I don’t normally stoop to insults, but there really does appear to be this strange planet – for want of a better name I’ll call it “Wingnuttia” – where genocide is liberation, global warming isn’t happening, war is peace, slavery is freedom, lies are truth, and everyone is really, really unevolved.

    Comment by Daran — November 25, 2006 @ 8:23 am | Reply

  16. Yugoslavia, on the other hand, is an instance where a low-cost, low-casualty (for us) approach of air strikes was thought sufficient to get the job done. (As I recall, it proved to be a bit short and they needed some NATO boots on the ground, but not an unreasonable quantity.)

    Actually there were NATO boots on the ground, not enough of course, but their desperate calls for air support went unheeded:

    480. The next question that must be asked is this: why was NATO air power not brought to bear upon the Bosnian Serbs before they entered the town of Srebrenica? Even in the most restrictive interpretation of the mandate the use of close air support against attacking Serb targets was clearly warranted. The Serbs were firing directly at Dutchbat observation posts with tank rounds as early as five days before the enclave fell.

    […]

    482. What is clear is that [UNPROFOR commanders] were all deeply reluctant to use air power against the Serbs for four main reasons. We believed that by using air power against the Serbs we would be perceived as having entered the war against them, something not authorized by the Security Council and potentially fatal for a peacekeeping operation. Second, we risked losing control over the process – once the key was turned we did not know if we would be able to turn it back, with grave consequences for the safety of the troops entrusted to us by Member States. Third, we believed that the use of air power would disrupt the primary mission of UNPROFOR as we then saw it: the creation of an environment in which humanitarian aid could be delivered to the civilian population of the country. Fourth, we feared Serb reprisals against our peacekeepers.

    Comment by Daran — November 25, 2006 @ 9:16 am | Reply

  17. Daran, are you familiar with the concept of “rules of engagement”?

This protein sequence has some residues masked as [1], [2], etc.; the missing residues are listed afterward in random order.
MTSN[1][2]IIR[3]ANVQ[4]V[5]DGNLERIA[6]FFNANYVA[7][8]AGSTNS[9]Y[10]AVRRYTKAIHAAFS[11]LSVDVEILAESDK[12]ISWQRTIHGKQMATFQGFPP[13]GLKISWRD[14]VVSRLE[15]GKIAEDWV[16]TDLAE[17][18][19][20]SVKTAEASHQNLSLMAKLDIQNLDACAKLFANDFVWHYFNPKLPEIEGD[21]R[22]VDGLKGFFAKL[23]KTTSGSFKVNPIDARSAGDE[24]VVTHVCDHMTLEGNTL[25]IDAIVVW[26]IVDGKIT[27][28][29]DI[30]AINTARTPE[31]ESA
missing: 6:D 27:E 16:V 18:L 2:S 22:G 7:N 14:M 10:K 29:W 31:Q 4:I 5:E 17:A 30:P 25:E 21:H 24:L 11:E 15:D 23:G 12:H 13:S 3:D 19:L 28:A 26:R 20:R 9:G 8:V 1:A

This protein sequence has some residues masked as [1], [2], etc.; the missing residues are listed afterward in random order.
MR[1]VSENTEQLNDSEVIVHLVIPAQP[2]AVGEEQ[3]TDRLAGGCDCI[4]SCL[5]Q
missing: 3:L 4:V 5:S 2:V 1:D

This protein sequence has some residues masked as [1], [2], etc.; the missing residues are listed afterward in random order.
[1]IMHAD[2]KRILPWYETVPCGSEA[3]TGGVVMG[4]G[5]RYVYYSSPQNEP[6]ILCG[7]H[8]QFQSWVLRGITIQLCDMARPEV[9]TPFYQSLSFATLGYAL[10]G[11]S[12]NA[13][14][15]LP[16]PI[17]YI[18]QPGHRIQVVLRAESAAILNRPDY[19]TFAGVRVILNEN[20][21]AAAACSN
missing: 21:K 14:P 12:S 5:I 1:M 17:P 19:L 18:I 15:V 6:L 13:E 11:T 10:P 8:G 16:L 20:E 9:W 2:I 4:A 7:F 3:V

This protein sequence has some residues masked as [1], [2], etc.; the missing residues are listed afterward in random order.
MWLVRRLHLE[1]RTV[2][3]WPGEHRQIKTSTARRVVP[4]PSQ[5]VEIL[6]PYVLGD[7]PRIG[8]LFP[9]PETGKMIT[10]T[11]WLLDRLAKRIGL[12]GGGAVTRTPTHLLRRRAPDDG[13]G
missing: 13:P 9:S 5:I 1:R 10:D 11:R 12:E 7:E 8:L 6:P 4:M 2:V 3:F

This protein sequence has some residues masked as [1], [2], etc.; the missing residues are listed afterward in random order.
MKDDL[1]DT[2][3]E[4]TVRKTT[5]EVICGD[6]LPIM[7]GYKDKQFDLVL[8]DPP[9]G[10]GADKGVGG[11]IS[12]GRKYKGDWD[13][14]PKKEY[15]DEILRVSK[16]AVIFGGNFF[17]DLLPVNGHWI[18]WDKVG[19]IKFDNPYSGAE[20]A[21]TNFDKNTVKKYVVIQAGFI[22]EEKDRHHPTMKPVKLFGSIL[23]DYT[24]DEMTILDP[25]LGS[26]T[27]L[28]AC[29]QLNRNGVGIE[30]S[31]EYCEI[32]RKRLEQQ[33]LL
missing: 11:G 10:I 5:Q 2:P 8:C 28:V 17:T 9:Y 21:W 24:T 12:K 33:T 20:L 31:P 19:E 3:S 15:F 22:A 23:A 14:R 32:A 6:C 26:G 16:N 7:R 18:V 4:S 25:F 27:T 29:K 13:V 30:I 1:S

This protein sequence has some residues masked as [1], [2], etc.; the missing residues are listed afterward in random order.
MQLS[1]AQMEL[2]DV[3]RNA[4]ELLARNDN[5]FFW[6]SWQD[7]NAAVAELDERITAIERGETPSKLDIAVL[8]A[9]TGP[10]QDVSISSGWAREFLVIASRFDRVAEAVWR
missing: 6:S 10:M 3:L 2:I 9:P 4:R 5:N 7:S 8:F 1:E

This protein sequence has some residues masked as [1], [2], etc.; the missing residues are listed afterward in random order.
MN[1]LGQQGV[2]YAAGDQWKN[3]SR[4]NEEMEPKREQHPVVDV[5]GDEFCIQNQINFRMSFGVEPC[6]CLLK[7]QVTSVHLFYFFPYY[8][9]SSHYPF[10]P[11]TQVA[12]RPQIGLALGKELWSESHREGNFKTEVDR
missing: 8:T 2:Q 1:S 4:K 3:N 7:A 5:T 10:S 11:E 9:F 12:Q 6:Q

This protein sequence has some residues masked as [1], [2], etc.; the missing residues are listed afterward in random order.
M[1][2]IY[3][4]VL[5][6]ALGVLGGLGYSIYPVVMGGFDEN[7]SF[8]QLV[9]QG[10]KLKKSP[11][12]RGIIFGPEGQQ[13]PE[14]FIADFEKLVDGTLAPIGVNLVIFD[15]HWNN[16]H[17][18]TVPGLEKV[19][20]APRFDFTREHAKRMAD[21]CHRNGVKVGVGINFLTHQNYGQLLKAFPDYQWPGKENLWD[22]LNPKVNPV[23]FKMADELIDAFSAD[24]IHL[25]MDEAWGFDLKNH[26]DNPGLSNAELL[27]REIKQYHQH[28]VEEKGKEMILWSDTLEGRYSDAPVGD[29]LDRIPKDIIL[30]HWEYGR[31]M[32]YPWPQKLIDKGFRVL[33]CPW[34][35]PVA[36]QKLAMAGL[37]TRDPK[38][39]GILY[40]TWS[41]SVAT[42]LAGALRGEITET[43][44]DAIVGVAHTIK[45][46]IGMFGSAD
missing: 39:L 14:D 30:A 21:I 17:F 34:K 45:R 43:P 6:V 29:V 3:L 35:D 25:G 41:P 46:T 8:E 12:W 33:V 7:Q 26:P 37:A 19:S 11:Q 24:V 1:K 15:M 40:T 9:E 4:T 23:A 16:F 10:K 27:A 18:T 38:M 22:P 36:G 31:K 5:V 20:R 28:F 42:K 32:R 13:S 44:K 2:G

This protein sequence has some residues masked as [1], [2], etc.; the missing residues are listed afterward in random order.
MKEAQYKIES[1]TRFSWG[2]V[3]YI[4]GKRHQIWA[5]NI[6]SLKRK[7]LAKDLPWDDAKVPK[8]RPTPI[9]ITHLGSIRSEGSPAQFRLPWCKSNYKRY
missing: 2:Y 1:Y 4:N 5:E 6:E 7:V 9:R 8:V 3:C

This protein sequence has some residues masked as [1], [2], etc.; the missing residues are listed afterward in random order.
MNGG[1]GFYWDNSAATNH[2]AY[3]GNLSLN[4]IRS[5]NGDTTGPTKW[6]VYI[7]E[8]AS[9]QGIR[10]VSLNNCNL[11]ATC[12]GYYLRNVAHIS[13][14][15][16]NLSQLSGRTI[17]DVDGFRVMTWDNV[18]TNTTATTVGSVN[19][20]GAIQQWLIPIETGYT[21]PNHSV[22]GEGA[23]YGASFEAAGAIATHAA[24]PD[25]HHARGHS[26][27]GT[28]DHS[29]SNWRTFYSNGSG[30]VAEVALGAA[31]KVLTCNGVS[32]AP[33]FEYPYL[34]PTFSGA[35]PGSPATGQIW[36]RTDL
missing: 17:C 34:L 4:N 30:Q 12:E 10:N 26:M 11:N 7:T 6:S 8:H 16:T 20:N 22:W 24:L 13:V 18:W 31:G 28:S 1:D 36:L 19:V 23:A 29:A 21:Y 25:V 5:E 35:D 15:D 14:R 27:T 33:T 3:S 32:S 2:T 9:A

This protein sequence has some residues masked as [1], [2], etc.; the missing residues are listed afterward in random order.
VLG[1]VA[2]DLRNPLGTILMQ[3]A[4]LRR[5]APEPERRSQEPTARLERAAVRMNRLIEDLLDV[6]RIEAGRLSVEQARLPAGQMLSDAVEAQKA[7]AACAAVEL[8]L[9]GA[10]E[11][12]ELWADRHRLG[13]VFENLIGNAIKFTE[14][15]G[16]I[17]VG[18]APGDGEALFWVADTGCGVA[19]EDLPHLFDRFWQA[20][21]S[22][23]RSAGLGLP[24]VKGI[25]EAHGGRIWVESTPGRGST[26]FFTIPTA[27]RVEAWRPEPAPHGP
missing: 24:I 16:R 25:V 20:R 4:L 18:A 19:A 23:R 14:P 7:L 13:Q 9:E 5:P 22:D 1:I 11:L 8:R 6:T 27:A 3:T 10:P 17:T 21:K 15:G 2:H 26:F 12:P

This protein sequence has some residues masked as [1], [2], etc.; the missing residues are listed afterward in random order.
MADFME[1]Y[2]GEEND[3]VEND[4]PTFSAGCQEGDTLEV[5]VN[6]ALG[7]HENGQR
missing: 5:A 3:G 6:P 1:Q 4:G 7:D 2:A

Comment by Robert — November 25, 2006 @ 12:22 pm | Reply

  18. Daran, are you familiar with the concept of “rules of engagement”?

    Er yes. Your point?

    No, let me guess. You’re saying that it’s the “rules of engagement” which prevent the US from defeating the militias?

    Yeah, you’re right. We could easily stop the genocide in Iraq if only the rules didn’t stop us from massacring the people.

    Comment by Daran — November 25, 2006 @ 1:42 pm | Reply

  19. No, I’m saying that rules of engagement are parameters on the effectiveness of combat units. A unit deployed to the Sudan under one set of rules will have a different effect over one deployed with a different set. It’s the political consequence of that ruleset that bars its implementation, not an organic limitation on the unit’s capacity.

    Comment by Robert — November 25, 2006 @ 1:44 pm | Reply

  20. That was not her argument. Although she did not use the word, I understood her argument as saying that whites are not victims of genocide.

    Genocide is wholly irrelevant as to whether males are treated differently in the media and by feminists. Also, it makes no sense to say whites are not victims of genocide since genocide is not specific to any one group. It also made no sense to state that whites should not be the focus since no one made such a suggestion and the victims mentioned in your post were not white.

    This misrepresents my acquiescence. Firstly I didn’t say “my post”. I said my “analysis” was inadequate.

    My apologies. I said ‘post’ as that was the specific subject of discussion.